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11 MAR 2020
The personal statement was for me the greatest source of both stress during the application process and satisfaction afterwards. I have no doubt that the essay component of applications is the most strenuous—it requires skills and a style of writing that you will never have had to apply during high school, drafts ad nauseum, and a goal as defined as to ‘communicate yourself’.
All of this compacted with my tight schedule during my final year of high school was very stressful and the one part of the applications that I couldn’t just do the week (or night) before.
Yet while the uniqueness of the personal essay component made it the most difficult section, it also made it the most rewarding. There are very few, if any, opportunities at school where you are afforded total freedom to write about really whatever you want. And, like any lengthy piece of work, you gain a sense of satisfaction looking back on such a huge task—especially if it was one component of a successful application.
I started off the essay writing process I’m sure where everyone does: with no clue what to write about.
After a week or two I had gotten nowhere — getting my first four ideas shot down by my essay mentor (with one even being called “a bit… neo-colonialist.” Thanks!). It wasn’t until I offhandedly mentioned a story from my maths class during a conversation with my essay mentor that I finally had a topic.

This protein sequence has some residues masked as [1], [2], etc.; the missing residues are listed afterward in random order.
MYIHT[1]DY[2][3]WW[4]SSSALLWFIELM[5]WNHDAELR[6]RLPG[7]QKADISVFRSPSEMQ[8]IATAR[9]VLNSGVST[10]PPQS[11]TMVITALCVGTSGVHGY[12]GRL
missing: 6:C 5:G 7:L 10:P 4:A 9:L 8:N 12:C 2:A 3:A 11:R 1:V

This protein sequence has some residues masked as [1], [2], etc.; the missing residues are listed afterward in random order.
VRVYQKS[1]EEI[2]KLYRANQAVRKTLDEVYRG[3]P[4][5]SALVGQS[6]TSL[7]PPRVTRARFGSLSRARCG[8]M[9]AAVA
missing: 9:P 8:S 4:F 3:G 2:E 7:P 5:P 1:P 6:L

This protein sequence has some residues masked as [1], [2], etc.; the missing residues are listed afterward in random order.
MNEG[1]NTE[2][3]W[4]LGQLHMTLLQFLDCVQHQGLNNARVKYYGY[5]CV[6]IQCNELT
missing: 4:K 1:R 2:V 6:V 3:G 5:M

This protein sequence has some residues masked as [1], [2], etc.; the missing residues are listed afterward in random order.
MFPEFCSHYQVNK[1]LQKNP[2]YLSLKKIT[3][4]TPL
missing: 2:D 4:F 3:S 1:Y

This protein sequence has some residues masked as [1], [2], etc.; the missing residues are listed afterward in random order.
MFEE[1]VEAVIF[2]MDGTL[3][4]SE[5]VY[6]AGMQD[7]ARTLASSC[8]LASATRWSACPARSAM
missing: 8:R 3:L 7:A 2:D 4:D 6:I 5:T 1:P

Over the next months the drafting process was relatively stable: a cycle of changes varying from major rewrites to minor changes in word choice—hours before the common app was due I was feverishly debating whether I should change all the “maths” to “math” because that's how the Americans spell it. I think the amount of deliberation that went into one letter showcases how obsessed I had become with my essay in the final few days I had to work on it.
The inspiration for my supplemental essays, however, namely UChicago’s “who is your arch-nemesis?” question, came to me a lot easier. Jason, my essay mentor, asked me, “what’s something you’re passionate about?” and in my middle-of-the-hsc fried brain all I could think to answer was the first thing that came to my mind: Kanye West.
So it stuck. To me, that essay encapsulated the satisfaction of the essay writing process, to think that I could get into a top 10 Uni by writing about how Kanye West was my arch nemesis.
Ultimately, your personal essay and supplemental essays are a unique opportunity to condense yourself into one short story or idea—a task as rewarding as it is challenging. While the process was, at times, to me a paradox of endless drafts and a deadline that constantly raced towards me, I’m thankful now to be able to look back on it and forward to where it is soon to take me.
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Read our blog, Duke, The University of Chicago and Northwestern: three of the US's best non-Ivy League universities record acceptance rates between 5-9%, for more information on these university's acceptance rates with and without Crimson.